We’re going to talk about that, about how people should structure their content, because this is where people screw it up. Let’s say you spend $2 per click, you’re going to get about 25% or 20%. If you’re just starting, it might be a little bit lower, but it’ll be somewhere between 20% and 25%. Let’s just say, conservatively, 20%. 20% of people will give you an email address, they will sign up for your webinar, which means that you’re spending $10 for an address, like $10 for an email address. And people freak out and they’re like, “Wait, wait, wait, wait, hold on.” This is why we need to charge $997. You’re going to get about 25% of those people to show up, and that’s if you’re decent. When we start adding in different things, we’ll add in text messaging, different retargeting ads, we’ve had clients get it up to a 40% show up rate. But that’s not typical. When you’re sitting, it’ll be about 25%. Now, just to get someone to show up, you’re looking at $40. Now, you will only get, if you’re good, about 5%. If it’s anything less than 5%, there’s probably something wrong with your content, your offer, but less than 5% of those people actually buy your stuff. This is conservatively, on the low end. You’re looking at somebody who actually saw your offer, you’re looking at about an $800 acquisition cost. Now that sucks, that totally sucks, because if you’re spending $800 to acquire a customer at a $997 product, you only make $200.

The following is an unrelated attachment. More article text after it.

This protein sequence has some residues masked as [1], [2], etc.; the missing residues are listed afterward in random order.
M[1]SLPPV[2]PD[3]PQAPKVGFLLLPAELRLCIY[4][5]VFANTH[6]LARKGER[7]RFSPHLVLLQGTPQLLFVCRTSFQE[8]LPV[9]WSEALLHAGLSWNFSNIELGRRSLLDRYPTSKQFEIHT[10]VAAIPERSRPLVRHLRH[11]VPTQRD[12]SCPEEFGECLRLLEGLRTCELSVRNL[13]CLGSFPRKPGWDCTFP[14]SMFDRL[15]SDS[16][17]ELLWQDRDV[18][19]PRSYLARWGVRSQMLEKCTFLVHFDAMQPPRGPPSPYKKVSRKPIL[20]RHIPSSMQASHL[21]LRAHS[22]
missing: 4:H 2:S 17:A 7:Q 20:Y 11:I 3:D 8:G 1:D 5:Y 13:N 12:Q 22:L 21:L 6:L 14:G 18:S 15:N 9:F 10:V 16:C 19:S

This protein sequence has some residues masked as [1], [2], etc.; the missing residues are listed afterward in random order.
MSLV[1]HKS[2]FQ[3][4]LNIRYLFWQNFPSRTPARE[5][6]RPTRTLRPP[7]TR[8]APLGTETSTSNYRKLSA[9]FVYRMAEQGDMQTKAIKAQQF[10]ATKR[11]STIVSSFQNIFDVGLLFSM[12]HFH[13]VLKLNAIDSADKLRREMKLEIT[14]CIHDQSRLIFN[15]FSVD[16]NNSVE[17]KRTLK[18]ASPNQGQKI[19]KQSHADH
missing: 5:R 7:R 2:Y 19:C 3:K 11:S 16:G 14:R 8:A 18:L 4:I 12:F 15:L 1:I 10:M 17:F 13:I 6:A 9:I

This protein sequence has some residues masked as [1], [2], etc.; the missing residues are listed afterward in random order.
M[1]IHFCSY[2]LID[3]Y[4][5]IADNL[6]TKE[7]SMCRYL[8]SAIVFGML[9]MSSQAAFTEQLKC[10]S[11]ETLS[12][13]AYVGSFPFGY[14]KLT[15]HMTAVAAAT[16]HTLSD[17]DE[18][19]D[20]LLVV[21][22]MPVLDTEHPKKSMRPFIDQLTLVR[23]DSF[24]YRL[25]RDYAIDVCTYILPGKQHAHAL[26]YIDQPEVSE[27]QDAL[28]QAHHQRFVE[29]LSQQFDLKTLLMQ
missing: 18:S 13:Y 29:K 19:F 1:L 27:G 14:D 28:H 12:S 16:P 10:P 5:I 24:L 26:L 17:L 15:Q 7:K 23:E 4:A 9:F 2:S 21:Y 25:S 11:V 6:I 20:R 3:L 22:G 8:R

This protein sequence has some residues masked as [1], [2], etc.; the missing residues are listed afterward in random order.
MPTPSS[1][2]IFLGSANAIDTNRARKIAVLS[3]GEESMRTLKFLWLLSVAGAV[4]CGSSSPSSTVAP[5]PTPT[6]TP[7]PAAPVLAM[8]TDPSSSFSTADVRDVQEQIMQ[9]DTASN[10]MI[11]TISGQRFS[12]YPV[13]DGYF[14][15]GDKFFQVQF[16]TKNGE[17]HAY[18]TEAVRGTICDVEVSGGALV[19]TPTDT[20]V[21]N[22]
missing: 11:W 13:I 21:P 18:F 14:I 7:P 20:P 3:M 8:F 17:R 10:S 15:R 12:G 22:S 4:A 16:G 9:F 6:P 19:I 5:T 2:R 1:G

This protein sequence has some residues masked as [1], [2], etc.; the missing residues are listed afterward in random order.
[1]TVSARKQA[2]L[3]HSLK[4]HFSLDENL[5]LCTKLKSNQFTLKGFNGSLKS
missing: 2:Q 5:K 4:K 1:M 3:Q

So what we do is we start working our ads, we start tweaking them, and let’s say we get our costs down to $1.50. And we start working on our conversion, on our landing page. And we it up to about 30%. Now it’s only costing us $5 for an email address. And then let’s say we start throwing in some text messages and retargeting ads, we’re getting more people to show up, and we get a 35% show up rate. Now it’s only costing us $14. And from there, let’s say that we have a great pitch, we have an awesome offer, and we close 10%. Now it’s only costing us $150 to acquire a customer, which is kind of insane. But for so many people, it’s kind of playing in that ballpark. That’s why I don’t like the $497 offer. It’s just too hard to be profitable.